Mission trips are simply volun-tourism

Claudia Elsenbast, Staff Writer

The summer after freshman year, I was fortunate enough to attend a mission trip to Honduras through BSM. I was elated to be able to immerse myself in the culture and see the change I could make in the world. Through the trip I grew closer to my fellow Red Knights. Once I returned, I immediately logged onto Facebook to see the albums posted by my newfound best friends. Instead I found an article titled “Why you shouldn’t participate in Voluntourism and this made me  realize how my privilege and ignorance had blinded me on the trip into believing I was saving the children I met and that I was the greatest thing since sliced bread. When in all reality, I just inflated my ego and continued the white messiah stereotype.

Yes, mission trips allow students to explore service and give time to a cause they are very passionate about. However, three half days of service is barely enough time to meet those you serve, let alone make a major difference. In my time in Honduras, I spent less than 10 hours doing service before I was whisked away into the tourism part of the trip that rewarded us for the incredible work we thought we had done. The hours of service did enlighten me to a new lifestyle, but I had barely adjusted to the hour time change before I was relaxing on a beach.

Furthermore, mission trips are expensive. In all, the mission trip I attended cost roughly $15,000, including plane tickets, bus fees, personal security, hotel rooms and minimal supplies for service like paint. If this money were to be donated instead, the amount of aid or labor that could be paid for would be exponentially greater than the simple labor of painting fences posts and interacting with children my feeble arms could do in under 10 hours.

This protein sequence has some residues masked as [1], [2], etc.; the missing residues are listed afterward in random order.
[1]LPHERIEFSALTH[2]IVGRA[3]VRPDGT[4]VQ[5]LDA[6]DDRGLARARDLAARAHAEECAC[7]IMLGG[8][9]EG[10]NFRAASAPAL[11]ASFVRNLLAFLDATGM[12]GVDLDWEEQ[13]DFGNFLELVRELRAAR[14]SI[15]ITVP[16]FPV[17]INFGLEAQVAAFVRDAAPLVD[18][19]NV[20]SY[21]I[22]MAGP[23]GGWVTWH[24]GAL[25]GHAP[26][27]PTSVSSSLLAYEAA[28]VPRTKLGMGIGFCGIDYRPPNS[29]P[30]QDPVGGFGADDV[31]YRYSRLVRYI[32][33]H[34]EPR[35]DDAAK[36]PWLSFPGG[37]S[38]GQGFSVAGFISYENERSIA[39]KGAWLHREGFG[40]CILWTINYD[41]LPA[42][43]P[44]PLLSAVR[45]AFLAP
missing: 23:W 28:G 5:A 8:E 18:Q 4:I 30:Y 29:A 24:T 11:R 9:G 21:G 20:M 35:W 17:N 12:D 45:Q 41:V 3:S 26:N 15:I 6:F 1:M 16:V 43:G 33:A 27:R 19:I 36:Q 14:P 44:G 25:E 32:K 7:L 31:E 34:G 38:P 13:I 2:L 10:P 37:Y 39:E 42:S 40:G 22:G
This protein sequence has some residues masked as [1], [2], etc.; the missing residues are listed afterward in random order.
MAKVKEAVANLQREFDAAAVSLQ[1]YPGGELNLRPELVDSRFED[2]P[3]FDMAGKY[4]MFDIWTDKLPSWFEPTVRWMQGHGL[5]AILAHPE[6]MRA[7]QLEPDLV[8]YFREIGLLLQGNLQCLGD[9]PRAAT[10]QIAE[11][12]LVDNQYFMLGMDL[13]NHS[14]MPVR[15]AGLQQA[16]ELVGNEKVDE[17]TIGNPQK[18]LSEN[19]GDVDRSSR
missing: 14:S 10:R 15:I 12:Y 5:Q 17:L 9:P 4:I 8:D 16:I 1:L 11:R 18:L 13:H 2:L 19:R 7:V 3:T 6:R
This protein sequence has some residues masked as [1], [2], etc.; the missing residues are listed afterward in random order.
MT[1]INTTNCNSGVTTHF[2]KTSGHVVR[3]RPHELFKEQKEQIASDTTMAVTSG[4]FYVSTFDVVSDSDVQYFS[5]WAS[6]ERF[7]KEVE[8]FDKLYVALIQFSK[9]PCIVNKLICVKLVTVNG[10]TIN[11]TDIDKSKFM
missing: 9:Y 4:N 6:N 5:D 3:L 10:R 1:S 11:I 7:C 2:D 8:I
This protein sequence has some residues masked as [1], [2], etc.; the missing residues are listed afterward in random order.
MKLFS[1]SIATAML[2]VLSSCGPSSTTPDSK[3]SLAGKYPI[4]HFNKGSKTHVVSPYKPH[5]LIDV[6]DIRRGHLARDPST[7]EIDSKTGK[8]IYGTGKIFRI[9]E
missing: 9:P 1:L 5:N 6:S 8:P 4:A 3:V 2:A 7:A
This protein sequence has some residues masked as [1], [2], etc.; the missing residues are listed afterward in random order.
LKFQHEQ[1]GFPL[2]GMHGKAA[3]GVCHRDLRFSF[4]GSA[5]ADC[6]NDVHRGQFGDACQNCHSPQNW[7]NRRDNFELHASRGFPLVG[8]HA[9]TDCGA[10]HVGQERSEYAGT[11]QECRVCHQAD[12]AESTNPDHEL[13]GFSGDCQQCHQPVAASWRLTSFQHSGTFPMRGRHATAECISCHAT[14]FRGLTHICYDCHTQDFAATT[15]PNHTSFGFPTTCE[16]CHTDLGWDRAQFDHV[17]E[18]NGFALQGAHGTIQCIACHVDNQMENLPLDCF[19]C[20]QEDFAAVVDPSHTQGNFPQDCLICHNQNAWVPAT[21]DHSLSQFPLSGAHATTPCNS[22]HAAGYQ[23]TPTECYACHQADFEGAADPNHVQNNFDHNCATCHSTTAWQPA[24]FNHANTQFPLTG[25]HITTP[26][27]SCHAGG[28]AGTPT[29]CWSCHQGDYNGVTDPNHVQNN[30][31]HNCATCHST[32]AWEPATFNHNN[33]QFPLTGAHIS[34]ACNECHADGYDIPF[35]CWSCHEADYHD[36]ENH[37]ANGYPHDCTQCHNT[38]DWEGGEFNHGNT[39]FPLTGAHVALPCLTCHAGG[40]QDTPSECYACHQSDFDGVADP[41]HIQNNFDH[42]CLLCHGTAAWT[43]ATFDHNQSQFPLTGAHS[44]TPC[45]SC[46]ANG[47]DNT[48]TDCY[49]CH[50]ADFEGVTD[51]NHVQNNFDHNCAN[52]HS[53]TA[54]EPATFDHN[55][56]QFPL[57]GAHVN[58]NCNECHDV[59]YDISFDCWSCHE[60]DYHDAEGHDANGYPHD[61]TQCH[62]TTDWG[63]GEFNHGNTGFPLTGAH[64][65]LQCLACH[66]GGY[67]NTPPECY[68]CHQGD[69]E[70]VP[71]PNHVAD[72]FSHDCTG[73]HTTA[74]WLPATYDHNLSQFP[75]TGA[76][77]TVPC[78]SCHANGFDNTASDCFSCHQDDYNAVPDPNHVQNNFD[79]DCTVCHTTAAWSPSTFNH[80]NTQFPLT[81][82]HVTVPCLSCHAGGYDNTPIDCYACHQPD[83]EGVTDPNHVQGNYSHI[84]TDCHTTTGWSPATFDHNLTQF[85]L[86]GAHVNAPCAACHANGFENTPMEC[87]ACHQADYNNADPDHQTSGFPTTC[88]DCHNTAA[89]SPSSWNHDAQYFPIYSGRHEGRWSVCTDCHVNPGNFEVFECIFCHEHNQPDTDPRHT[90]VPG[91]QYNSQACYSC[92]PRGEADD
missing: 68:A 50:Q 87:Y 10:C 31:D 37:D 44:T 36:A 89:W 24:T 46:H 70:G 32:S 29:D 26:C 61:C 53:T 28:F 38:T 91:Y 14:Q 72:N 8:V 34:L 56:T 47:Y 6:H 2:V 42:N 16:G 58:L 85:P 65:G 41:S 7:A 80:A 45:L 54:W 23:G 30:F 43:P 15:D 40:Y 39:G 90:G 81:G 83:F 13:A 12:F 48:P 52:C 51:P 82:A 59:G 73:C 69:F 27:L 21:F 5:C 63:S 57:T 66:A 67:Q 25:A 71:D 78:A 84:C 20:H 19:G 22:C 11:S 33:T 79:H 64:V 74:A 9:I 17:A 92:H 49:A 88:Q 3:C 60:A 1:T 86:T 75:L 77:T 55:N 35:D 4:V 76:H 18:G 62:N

Many people in support of mission trips argue that it is the experience of helping others that is the reason for the trips. I, however, believe that since just as desperate poverty exists in our backyard, we should focus on that first before forking over thousands of dollars for a day of service and week of pleasure.

Also, leaving the US and traveling to a third world country only furthers the white messiah complex. Basically, by going out into poverty plagued areas, many upper middle class teens experience few hours actually filled service but return with stories of how “changed” they are and multiple social media posts.

Overall, mission trips are a good idea, but the way in which mine was executed lacked the experience I desired because of the brief time period of service, my privilege, and was an ineffective trip in a cost sense. Of course not all mission trips are bad, and the experience I had wasn’t unenjoyable, but I firmly believe that I not only could have done more, but was essentially useless to the people in the children’s home and Honduras.